· Design strengths included matching patient and control cohorts by age, gender and smoking. Through stratified statistical analyses, patients using hypnotics were matched with controls diagnosed with the exactly the same combination of 12 categories of comorbidity in up to 116 strata.
· The major limitation was that residual confounding could not be fully excluded, due to possible biases affecting which patients were prescribed hypnotics and due to possible imbalances in surveillance.
· Cohort studies demonstrating association do not necessarily imply causality, but the preferable randomised controlled trial method for assessing hypnotic risks may be impractical due to ethical and funding limitations.
Hypnotic drugs are among the most widely used treatments in adult medicine. We estimate that approximately 6%-10% of US adults used these drugs in 2010, and the percentages may be higher in parts of Europe.1 2 By 1979, the Cancer Prevention Study I of the American Cancer Society had found that both cigarette smoking and hypnotic consumption were associated with excessive deaths,3 4 but the hypnotic findings were discounted since the Cancer Prevention Study I was not designed primarily to study these drugs.
At least 24 published studies have now examined mortality associated with hypnotic consumption (supplemental table 1). Of the 24 cited, 18 reported significant (p<0.05) associations of hypnotic usage with increased mortality. Lack of uniformity of measured elements makes it impossible to incorporate the majority of these studies into a meta-analysis. Nevertheless, of 22 reports from which a risk or hazard ratio (HR) for hypnotic-associated deaths could be estimated, 21 observed a risk exceeding 1.0 (p<0.001). One study observed a RR of 1.0 associating total mortality with hypnotics but found hypnotic use significantly associated with cancer mortality.5 Three other studies have reported an association of hypnotics with cancer deaths.6-8 These studies generally failed to report the specific hypnotic drugs used by the participants, often confounded hypnotics with tranquilisers not marketed for treatment of insomnia, and usually omitted monitoring of the quantities of hypnotic drugs provided participants during the follow-up intervals. Moreover, previous studies had insufficient data on the short-acting benzodiazepine agonists such as zolpidem, zaleplon, and eszopiclone that now dominate the US market because their shorter duration of action is believed to provide improved safety.
Using data from longitudinal electronic medical records maintained by a large integrated US health system, the authors planned a matched cohort study to contrast mortality and cancer associations of zolpidem and other new short-acting hypnotics with controls and with older hypnotics.
Zolpidem was the most frequently prescribed hypnotic drug during the study interval from 2002 to 2006, and temazepam was the next most common. Table 1 describes the characteristics of the study sample, including details by categories of hypnotic used. The hypnotic user and control cohorts were well matched in age, gender, period of observation and BMI, and did not differ importantly in ethnicity, marital status or smoking status.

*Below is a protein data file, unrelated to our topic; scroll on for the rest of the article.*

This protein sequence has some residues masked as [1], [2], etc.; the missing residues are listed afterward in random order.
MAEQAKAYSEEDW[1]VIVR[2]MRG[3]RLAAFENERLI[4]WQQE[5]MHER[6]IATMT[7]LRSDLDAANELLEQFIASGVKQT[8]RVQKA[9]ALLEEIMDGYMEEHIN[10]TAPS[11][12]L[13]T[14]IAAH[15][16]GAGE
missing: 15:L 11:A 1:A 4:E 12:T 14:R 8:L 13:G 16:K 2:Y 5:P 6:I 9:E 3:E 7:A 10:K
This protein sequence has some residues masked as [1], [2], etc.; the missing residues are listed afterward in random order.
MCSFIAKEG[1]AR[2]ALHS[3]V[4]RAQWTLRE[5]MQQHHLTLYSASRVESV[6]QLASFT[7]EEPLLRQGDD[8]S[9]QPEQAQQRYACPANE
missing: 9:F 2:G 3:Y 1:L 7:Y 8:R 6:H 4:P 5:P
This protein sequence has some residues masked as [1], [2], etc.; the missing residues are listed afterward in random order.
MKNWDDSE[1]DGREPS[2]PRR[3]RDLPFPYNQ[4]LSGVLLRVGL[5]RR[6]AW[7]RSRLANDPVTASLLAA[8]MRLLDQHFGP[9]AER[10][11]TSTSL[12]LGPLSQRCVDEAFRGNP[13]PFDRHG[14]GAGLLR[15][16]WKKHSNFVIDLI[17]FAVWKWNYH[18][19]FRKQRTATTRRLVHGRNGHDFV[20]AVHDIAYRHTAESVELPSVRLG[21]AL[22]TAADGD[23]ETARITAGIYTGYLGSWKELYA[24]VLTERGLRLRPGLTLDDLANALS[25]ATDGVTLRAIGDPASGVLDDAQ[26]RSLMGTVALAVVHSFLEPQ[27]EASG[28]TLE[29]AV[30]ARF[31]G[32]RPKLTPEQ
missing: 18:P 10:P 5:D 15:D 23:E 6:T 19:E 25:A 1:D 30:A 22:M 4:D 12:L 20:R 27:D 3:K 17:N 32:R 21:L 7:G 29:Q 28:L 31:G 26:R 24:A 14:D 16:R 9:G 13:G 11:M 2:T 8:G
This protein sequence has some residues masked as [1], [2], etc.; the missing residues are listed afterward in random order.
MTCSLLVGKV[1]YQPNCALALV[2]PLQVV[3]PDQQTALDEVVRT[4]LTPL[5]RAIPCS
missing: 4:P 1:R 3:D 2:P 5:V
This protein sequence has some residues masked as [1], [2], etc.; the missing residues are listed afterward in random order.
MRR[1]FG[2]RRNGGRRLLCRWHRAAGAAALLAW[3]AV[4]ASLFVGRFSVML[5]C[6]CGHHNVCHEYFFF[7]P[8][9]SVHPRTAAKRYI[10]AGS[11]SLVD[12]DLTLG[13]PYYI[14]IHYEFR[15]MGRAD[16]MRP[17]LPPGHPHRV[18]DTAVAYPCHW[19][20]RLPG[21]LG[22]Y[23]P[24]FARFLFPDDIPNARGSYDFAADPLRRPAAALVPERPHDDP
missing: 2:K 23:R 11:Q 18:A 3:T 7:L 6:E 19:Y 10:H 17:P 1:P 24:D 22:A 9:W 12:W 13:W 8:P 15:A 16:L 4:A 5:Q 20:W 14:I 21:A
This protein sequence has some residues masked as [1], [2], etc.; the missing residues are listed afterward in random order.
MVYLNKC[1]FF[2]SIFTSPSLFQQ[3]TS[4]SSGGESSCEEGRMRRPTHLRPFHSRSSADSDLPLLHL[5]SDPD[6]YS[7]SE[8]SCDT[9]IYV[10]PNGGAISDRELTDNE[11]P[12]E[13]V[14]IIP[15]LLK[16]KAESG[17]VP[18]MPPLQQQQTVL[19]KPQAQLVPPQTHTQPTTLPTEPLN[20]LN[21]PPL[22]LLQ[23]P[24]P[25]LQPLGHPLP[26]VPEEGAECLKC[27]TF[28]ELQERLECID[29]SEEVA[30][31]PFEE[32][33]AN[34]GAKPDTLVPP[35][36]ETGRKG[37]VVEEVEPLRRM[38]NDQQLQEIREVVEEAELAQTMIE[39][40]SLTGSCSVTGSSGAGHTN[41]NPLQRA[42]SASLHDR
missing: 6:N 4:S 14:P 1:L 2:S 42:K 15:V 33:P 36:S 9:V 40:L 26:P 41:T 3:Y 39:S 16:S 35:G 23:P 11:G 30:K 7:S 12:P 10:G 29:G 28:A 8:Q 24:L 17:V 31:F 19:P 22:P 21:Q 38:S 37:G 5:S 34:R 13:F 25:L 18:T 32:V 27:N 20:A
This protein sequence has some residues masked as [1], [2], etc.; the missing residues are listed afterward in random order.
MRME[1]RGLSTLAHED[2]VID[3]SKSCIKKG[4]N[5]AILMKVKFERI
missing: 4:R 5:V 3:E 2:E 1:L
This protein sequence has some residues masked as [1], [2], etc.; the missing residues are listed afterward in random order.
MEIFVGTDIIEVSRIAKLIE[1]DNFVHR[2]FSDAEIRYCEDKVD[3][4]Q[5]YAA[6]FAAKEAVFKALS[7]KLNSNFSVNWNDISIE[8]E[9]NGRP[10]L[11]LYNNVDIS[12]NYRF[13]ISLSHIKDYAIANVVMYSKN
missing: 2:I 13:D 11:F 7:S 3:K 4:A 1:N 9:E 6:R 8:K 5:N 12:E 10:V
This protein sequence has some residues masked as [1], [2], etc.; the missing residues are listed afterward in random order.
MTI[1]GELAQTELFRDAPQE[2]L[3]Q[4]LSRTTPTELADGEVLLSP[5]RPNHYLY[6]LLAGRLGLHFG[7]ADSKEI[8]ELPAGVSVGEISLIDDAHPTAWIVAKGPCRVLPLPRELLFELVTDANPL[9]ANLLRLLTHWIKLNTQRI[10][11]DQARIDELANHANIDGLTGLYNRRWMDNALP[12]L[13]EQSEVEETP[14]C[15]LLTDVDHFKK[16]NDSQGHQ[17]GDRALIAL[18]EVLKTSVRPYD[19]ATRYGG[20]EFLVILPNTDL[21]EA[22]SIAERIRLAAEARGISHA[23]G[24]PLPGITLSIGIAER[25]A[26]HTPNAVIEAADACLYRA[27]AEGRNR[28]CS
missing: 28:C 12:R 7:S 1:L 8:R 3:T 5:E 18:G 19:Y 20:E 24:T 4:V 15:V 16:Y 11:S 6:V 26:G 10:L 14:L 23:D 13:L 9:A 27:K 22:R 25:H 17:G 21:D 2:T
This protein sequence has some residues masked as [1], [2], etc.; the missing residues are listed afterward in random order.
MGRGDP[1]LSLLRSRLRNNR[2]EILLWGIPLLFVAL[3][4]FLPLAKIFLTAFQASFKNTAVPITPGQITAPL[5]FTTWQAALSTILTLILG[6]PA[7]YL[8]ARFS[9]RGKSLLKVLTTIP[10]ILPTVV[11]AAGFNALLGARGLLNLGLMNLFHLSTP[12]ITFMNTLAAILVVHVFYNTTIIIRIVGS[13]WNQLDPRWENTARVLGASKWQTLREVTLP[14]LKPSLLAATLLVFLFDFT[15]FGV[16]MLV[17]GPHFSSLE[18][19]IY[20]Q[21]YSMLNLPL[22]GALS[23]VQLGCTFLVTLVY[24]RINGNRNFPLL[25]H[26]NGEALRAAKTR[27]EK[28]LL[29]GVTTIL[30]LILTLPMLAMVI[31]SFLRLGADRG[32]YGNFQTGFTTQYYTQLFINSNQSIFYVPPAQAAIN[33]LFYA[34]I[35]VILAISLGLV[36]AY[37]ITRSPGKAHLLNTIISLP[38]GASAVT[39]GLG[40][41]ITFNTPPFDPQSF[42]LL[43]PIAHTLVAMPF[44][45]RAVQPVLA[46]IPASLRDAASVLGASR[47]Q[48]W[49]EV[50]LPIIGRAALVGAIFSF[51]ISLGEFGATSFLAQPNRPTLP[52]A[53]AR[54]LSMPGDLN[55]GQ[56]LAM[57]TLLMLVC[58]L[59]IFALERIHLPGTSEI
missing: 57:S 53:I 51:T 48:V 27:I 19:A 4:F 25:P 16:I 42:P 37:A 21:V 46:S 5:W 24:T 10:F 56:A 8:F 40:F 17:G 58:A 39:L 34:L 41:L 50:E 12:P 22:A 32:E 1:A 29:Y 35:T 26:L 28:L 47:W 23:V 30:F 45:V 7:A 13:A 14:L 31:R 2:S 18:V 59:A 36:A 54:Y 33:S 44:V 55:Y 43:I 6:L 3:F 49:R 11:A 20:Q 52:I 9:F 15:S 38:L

Table 2 presents the rates of comorbidities, including incident diagnoses. These data indicated greater comorbidity among hypnotic users for each class of diagnoses, except for dementias. For most diagnoses, there was greater comorbidity among hypnotic users before the period of observation, and greater new comorbidity incidence during the period of observation (supplemental tables 4-6.)
Associations between hypnotic use and death
Associations between hypnotic prescriptions and deaths from Cox proportional hazards models stratified by comorbidity classes are presented in table 3. Patients prescribed any hypnotic had substantially elevated hazards of dying compared to those with equivalent comorbidity who took no hypnotics. Importantly, the death hazard was evident even in the lowest tertile of use. Compared with non-users, patients prescribed 1-18 pills of any hypnotic per year had a HR for death of 3.60 (95% CI 2.92 to 4.44). HRs increased further in the second and third tertiles of estimated pills consumed at 4.43 (95% CI 3.67 to 5.36) and 5.32 (95% CI 4.50 to 6.30). For use of zolpidem, the HR in the lowest tertile (5-130 mg/year) was similar, 3.93 (95% CI 2.98 to 5.17), and not significantly different from the HR for the lowest tertile of temazepam, 3.71 (95% CI 2.55 to 5.38), with exposure to 10-240 mg/year. For any hypnotic, or for zolpidem or temazepam specifically, the hazards of death in the middle tertiles of use were four to five times higher in users compared to non-users, and the hazards in the highest tertiles were five- or sixfold greater than those in non-users, indicating dose-response relationships for zolpidem and temazepam specifically and for any hypnotic.